NPR logo A Star is Born, Stars Sing, Meteors Shower

A Star is Born, Stars Sing, Meteors Shower

What a weekend! You can celebrate Mickey Mouse's birthday, relax with a cool DVD starring some of the greatest talents of the 1950s (hosted by none other than Hef) and gaze at a meteor shower. And then, just in case you were wondering, we have the word on the best wine to sip with your Thanksgiving turkey — or your KFC takeout.

Playboy's TV Show Didn't Have a Centerfold

Hugh Hefner swings, Ella Fitzgerald sings, on the 1950s TV series "Playboy Penthouse." PEGI hide caption

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The Details

  • DVDs: Playboy After Dark
  • What It Is: Three-DVD set of the 1950s and '60s TV shows hosted by Hugh Hefner and featuring comics and musicians, from Lenny Bruce to Nat King Cole.
  • Price: $40
  • Read five more Ridley Reviews

Get the new-to-DVD Playboy After Dark, and you might figure you're in for a night of soft-core porn. Nothing could be further from the truth. (Oh, stop moaning in disappointment. This is gonna be good).

Playboy After Dark is a three-disc DVD set featuring select shows from the late 1950s TV series Playboy Penthouse and the early-to-late 1960s Playboy After Dark. Though both series were filmed on a soundstage, the idea was that Playboy publisher Hugh Hefner was throwing a swinging party on the top floor of the Playboy building in Chicago, and you've been invited to hang out.

What could have been just a parade of semi-clothed women turns out to be a eclectic mix of art and politics that mingles at the outer edges of social acceptability. In a show from 1959, one minute you've got Hef and "sick" comedian Lenny Bruce talking openly about integration, then the incomparable Ella Fitzgerald drops by to deliver an absolutely astounding set of jazz vocals.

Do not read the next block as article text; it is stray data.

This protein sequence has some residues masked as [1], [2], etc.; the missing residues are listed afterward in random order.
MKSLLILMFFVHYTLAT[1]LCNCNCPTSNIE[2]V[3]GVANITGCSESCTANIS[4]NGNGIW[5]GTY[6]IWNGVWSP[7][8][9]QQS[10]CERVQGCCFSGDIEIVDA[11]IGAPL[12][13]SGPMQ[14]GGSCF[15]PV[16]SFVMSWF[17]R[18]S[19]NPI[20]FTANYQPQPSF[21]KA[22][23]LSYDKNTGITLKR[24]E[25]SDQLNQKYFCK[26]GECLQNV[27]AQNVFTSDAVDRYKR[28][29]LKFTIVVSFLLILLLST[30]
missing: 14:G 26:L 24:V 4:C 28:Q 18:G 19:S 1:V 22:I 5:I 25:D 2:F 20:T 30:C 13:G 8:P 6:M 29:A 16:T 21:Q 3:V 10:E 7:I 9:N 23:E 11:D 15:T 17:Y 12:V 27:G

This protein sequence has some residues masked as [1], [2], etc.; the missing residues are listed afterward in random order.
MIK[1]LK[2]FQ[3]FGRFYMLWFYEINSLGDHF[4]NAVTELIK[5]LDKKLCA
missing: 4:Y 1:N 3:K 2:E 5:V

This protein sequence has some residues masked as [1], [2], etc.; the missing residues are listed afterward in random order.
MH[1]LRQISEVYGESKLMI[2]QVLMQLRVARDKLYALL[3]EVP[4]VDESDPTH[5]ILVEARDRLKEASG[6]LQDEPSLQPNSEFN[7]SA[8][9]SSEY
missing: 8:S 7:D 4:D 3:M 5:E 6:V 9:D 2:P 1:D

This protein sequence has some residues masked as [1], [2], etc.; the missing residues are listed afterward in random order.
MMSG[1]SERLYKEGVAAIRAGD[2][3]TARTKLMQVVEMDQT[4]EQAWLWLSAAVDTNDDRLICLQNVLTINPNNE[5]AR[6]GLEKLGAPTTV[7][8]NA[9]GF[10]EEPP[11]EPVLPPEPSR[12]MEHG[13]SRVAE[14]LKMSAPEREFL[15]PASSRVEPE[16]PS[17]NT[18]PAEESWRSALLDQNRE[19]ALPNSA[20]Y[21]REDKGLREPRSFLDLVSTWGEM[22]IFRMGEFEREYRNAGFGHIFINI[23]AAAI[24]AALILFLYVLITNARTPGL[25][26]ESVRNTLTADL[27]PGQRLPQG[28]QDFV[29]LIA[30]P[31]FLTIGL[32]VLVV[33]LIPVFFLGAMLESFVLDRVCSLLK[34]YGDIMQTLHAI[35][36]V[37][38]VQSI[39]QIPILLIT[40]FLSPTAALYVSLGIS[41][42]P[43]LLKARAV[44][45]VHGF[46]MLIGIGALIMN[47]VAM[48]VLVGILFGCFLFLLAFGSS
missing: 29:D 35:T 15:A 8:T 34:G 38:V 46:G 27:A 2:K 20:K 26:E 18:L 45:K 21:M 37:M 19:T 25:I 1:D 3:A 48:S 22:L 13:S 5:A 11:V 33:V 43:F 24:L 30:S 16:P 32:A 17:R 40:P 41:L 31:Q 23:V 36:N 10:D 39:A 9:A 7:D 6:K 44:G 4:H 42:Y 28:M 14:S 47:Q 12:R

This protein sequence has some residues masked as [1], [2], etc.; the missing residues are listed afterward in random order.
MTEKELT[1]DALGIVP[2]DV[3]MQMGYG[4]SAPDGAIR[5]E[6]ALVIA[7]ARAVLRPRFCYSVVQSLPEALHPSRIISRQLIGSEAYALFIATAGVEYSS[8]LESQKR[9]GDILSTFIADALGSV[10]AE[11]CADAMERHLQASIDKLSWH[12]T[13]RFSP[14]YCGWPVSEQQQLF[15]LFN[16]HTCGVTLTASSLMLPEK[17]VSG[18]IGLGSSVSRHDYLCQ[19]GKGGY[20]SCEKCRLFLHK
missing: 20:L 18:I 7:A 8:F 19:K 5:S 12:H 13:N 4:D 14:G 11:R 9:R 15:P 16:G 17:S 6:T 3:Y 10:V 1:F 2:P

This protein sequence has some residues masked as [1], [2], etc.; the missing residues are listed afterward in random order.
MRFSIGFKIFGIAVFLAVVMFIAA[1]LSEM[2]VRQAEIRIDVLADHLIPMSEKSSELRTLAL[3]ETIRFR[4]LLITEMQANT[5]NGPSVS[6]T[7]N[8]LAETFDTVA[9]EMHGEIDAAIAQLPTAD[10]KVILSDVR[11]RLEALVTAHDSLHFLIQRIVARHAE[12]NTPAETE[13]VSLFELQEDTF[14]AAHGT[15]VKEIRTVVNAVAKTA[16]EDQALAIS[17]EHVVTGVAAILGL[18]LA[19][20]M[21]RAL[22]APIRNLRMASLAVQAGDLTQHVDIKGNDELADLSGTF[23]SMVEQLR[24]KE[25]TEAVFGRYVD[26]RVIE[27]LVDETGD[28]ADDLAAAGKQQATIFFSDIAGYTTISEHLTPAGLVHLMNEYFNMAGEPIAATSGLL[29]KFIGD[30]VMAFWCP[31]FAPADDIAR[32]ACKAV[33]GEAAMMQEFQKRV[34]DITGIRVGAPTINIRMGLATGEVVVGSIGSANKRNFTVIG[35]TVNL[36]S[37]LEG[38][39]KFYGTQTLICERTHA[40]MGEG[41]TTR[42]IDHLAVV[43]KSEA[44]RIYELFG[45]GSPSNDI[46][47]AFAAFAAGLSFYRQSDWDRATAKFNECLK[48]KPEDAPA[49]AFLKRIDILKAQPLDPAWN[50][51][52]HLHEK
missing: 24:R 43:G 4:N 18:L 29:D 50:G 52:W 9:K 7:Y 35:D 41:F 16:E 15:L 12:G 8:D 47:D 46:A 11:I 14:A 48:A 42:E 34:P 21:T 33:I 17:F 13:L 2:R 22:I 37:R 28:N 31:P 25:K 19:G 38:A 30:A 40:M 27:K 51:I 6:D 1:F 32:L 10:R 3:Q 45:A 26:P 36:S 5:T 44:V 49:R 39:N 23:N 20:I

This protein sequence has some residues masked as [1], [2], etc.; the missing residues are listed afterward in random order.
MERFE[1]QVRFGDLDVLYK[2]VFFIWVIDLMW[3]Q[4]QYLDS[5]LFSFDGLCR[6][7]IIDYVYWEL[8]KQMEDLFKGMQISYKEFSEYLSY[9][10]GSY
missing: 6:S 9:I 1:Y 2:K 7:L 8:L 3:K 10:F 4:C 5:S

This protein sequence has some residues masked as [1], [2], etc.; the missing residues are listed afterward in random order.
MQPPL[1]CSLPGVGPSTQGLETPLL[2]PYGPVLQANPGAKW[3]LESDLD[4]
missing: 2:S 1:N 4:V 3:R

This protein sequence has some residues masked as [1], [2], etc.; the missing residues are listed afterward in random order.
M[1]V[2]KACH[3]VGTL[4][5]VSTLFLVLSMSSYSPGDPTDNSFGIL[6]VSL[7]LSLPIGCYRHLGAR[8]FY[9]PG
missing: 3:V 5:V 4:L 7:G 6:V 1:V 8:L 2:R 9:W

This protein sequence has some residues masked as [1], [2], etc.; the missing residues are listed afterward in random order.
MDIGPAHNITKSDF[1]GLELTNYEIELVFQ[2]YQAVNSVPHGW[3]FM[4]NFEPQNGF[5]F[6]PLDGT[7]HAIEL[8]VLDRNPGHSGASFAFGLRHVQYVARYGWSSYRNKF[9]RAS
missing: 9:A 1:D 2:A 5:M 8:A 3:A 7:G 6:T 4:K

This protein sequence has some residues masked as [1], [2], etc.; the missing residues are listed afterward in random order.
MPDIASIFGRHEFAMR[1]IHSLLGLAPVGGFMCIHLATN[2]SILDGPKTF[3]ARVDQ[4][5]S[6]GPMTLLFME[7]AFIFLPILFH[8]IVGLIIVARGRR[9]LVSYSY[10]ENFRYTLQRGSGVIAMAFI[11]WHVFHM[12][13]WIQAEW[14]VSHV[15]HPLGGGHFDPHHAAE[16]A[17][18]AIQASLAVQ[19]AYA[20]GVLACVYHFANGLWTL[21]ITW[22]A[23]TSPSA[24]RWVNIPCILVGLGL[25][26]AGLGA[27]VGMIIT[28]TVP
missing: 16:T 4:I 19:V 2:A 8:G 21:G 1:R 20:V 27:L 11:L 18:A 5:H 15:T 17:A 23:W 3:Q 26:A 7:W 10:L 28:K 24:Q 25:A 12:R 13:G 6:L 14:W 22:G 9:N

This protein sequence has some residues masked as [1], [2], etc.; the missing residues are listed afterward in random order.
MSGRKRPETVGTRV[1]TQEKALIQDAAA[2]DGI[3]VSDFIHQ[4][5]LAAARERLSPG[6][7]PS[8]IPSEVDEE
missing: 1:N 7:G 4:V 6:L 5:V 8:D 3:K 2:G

In a show from ten years later, Mort Sahl does a routine on the disparate ideologies of men and women as compared to that of governmental politics of the era, a young Linda Ronstadt does a little rockabilly back when that was more unusual than a white guy rapping, and Joe Cocker comes by to lay a few down.

The truly incredible thing, while the rest of America was tiptoeing around race relations, Hef had mixed-race couples on the set digging on each other while getting down with the likes of Nat King Cole, Vic Damone, Sammy Davis, Jr., Ike and Tina Turner, Anthony Newley and Sonny and Cher. This isn't just a DVD for Kitschologists trying to excavate artifacts of a bygone era. This is an amazing look at how a man and a magazine were not just provocative but progressive.

Oh, and Barbi Benton's there, too, looking really, really hot. I told you not to moan in disappointment.

Author and screenwriter John Ridley will publish American Way, a graphic novel about U.S. history, in early 2007.

Mickey, You Don't Look a Day Over 40!